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Combining Light to Reveal Monster Black Holes

NGC 3627 glows in the combined light of Hubble, Chandra, Spitzer and the Very Large Telescope in this image. Astronomers conducted a survey of 62 galaxies, including NGC 3627 to study monster black holes at their centers.

It’s not just pretty, it’s science. Like a starry watercolor, astronomers combining light from Earth and space-based observatories found 37 new supermassive black hole candidates lurking in nearby galaxies.

Included in that survey is NGC 3627 pictured above. Astronomers combined X-ray data from NASA’s Chandra X-ray Observatory, infrared data from the Spitzer Space Telescope, and optical data from the Hubble Space Telescope and the Very Large Telescope. The other images give the galaxy context but it’s the ghostly blue images from Chandra that show super bright in the X-ray images; X-ray light powered by material falling into a monster black hole.

Gas and dust slowly spins around the black hole creating a flattened disk, or accretion disk. As material falls inward, it heats up and releases large amounts of energy that shine brightly in the ultraviolet region of the spectrum.

NGC 3627, located about 30 million light-years from Earth, was just one of a survey of 62 nearby galaxies using archived data from Chandra and data from the Spitzer Infrared Nearby Galaxy Survey. Of those, 37 galaxies contained bright X-ray sources, indicating active black holes at their cores. Scientists believe that seven of those sources are new supermassive black hole candidates.

The paper describing the survey results was published in the April 10, 2011 issue of The Astrophysical Journal.

Combining ultraviolet and infrared observations confirm previous Chandra results that found that there may be many more galaxies powered by monster black holes than believed previously through optical surveys. Scientists say in the paper that low-levels of black hole activity previously may have been hidden by dust or washed out by the bright light of the galaxy.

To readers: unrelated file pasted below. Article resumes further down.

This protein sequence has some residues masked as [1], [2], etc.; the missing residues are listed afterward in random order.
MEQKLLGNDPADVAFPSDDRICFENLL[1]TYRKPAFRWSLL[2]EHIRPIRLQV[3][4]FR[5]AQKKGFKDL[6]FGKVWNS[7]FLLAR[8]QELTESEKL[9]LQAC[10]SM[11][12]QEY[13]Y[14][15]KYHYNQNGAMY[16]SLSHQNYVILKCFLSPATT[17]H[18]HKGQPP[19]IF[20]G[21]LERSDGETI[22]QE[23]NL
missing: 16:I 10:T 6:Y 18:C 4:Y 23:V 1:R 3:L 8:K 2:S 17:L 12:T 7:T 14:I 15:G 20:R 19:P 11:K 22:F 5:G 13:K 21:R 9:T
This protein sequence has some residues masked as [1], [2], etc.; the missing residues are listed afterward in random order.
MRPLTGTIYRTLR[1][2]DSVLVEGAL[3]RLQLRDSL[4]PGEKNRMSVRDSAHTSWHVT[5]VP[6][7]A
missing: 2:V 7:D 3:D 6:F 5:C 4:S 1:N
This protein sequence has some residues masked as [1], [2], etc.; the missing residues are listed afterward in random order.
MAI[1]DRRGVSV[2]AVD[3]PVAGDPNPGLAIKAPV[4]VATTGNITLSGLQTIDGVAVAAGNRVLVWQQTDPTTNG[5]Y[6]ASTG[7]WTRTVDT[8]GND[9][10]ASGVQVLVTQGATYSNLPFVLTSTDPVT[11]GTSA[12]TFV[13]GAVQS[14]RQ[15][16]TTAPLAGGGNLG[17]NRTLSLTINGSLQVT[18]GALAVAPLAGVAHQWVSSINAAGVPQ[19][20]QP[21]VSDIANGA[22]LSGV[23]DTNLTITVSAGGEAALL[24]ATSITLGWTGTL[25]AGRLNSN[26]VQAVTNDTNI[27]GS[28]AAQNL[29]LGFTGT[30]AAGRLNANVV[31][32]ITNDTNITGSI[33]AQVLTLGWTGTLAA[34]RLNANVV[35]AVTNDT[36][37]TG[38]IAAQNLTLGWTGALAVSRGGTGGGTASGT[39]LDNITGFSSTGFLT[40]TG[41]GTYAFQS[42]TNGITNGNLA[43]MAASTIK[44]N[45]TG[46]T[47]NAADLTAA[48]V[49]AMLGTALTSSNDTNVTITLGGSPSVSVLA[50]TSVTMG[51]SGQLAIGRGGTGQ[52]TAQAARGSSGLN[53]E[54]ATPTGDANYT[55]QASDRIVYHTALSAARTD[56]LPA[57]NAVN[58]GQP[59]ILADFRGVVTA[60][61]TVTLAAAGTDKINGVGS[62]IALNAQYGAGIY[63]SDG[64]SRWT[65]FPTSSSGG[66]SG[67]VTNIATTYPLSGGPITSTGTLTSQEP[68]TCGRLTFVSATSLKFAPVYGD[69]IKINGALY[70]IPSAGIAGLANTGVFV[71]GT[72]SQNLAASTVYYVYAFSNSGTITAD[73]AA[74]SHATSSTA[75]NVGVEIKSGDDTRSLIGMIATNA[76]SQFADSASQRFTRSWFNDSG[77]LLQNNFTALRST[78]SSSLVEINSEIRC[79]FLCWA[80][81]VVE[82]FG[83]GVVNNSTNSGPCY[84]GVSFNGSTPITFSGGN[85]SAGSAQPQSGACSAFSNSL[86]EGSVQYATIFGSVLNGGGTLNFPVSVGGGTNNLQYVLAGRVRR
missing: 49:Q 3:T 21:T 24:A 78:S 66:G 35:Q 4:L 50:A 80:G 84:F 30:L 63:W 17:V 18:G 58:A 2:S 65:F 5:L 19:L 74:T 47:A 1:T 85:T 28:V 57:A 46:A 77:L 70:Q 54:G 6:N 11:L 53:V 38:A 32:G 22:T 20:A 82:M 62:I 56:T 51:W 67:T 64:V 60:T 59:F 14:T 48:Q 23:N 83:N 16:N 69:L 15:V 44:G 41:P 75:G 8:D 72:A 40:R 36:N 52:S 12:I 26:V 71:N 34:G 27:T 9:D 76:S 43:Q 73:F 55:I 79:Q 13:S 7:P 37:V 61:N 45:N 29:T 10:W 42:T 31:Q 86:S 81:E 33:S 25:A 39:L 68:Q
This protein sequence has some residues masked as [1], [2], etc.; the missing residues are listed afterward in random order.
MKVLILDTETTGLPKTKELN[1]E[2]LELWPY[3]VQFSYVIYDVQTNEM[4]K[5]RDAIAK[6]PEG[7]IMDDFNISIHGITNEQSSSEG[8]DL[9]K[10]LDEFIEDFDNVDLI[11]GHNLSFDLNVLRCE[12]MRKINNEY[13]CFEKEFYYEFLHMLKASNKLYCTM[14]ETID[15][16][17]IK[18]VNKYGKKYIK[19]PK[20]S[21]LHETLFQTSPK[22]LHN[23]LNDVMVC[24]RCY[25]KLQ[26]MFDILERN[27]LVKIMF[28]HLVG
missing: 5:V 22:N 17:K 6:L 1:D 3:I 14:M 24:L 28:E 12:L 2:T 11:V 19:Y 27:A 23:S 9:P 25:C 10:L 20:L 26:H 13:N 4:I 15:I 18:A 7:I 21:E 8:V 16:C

Image caption: Bright X-ray sources glow a ghostly blue in this image in NGC 3627 from NASA’s Chandra X-ray Observatory. A study confirms previous Chandra results that indicate that more galaxies powered by monster black holes populate the cosmos.

Source: Chandra X-ray Observatory website

About 

John Williams is owner of TerraZoom, a Colorado-based web development shop specializing in web mapping and online image zooms. He also writes the award-winning blog, StarryCritters, an interactive site devoted to looking at images from NASA's Great Observatories and other sources in a different way. A long-time science writer and space enthusiast, he created award-winning Hubble Star Cards. Use coupon code UNIVERSE to Hold the Universe in your hands. Follow John on Twitter @terrazoom.

Comments on this entry are closed.

  • VFRMark December 14, 2012, 1:11 AM

    As soon as I looked at the top image I thought, “Yes!! I can see a blackhole!!” then I scrolled and it turned out to be a speck of dust on my monitor right in the center of the galaxy…. lol.

  • lcrowell December 14, 2012, 1:09 PM

    SMBHs seem to be universal with galaxies. The size of these SMBHs also determines the rate of star burst activity. There is then probably a sort of Goldilocks range for the size of these BHs. If they are too big there is too much star burst activity for stable planetary systems. If the BHs are too small too few planetary systems may be formed.

    LC

  • The Latinist December 14, 2012, 1:28 PM

    I certainly understand that the study of SMBHs at the centers of galaxies is in its infancy, and there is need for much further study and confirmation, but don’t we have enough evidence by now to suggest strongly that SMBHs are more the rule rather than the exception, at least in spiral galaxies? It seems to me that at this point it would be more newsworthy and scientifically interesting if it were discovered that there wasn’t a SMBH in a galaxy than that there was.

  • AldenHuff December 25, 2012, 7:13 AM

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